Blog Category : Daily Living Skills

Back to School Tips for Parents of Children with Autism

The new school year has started, bringing new beginnings and excitement into your child’s life! Daily schedules, routines, and expectations have changed. Also, your child is meeting new people, has a new classroom and a new teacher! For children with autism spectrum disorder, going back to school can be overwhelming and stressful. To help, we have gathered a list of helpful back to school tips that can be implemented now and for school years yet to come.

How to best support your child:

  • Stay involved and up to date on your child’s Individualized Education Plan (IEP)
  • Meet with your child’s teacher to discuss any triggers your child may have and the best methods to handle these triggers in the classroom
  • Be sure to familiarize your child with their school by providing them with a map or tour to help them locate the nurse’s office, bathroom, cafeteria, classrooms, etc.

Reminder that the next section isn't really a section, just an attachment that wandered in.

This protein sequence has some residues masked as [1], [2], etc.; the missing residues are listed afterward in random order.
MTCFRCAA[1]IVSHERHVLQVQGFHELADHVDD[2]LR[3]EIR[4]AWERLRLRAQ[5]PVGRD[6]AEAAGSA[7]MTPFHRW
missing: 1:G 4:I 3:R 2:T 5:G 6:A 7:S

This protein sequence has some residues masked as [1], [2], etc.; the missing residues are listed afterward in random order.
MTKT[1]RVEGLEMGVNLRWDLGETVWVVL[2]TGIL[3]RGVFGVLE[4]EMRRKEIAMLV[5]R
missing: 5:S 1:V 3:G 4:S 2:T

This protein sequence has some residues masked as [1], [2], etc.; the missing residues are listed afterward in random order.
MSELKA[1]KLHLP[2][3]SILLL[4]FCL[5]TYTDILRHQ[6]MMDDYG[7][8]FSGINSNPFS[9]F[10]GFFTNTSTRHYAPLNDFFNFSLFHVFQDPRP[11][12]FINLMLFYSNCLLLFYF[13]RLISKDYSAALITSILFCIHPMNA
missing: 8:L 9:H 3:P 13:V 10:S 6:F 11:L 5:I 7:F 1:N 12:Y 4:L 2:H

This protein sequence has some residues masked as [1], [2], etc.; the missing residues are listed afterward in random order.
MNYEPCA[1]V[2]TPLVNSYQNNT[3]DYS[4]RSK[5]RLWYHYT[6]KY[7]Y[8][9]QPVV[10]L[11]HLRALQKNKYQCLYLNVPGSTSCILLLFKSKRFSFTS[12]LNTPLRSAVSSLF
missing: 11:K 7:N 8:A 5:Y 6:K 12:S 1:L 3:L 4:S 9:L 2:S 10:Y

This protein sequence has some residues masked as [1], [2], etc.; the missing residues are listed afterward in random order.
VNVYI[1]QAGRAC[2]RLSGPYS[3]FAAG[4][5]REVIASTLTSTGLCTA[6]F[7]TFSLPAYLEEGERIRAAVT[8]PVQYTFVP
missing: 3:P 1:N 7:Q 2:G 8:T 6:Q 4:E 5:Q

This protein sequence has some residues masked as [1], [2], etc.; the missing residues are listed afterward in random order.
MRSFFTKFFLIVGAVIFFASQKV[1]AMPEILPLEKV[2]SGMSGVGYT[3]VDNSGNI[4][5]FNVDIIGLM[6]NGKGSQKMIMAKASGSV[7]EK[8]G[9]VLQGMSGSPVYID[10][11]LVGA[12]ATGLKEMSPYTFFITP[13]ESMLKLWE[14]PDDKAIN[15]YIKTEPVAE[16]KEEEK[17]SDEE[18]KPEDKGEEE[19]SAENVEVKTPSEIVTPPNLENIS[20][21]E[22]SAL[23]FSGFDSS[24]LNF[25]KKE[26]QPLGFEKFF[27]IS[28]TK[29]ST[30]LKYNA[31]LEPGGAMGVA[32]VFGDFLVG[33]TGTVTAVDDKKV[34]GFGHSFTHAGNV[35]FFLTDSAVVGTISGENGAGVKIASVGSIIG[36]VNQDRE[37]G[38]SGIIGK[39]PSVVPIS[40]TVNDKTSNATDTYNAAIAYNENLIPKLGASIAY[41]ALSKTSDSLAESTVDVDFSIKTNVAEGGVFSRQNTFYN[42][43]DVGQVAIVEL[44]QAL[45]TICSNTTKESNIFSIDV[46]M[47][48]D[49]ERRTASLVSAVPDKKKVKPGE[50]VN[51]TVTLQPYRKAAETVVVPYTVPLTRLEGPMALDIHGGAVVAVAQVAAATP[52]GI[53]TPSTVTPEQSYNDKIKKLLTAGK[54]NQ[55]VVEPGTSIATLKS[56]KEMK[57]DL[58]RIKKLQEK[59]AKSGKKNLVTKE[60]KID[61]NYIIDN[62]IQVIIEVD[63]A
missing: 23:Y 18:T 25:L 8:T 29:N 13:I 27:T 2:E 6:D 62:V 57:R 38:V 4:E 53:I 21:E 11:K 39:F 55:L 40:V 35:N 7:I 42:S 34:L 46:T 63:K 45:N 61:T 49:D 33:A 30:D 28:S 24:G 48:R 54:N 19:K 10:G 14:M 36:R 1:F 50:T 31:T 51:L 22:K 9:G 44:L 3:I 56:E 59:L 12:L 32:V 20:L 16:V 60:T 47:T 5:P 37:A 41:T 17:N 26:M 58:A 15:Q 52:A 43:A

• Make sure your child’s clothing is comfortable and will allow them to remain comfortable throughout the duration of the school day
  • Try keep your child’s routine during holidays and breaks close to that of the school year so your child is mentally and physically prepared for school
  • Explain your child’s daily routine and use visuals if necessary so your child knows exactly what to expect each day
  • Always expect the unexpected!

How Our Autism Treatment Center Can Help:

There will be many big moments like this in your child’s life. You can’t be prepared for everything, but you can prepare for different milestones. Different situations are going to cause different questions to arise. The SEED Center helps you and your child prepare for many of life’s curveballs. With various programs and a caring staff, we are dedicated to seeing your child grow and thrive in their everyday lives. Please give us a call or browse our site for more information and useful resources!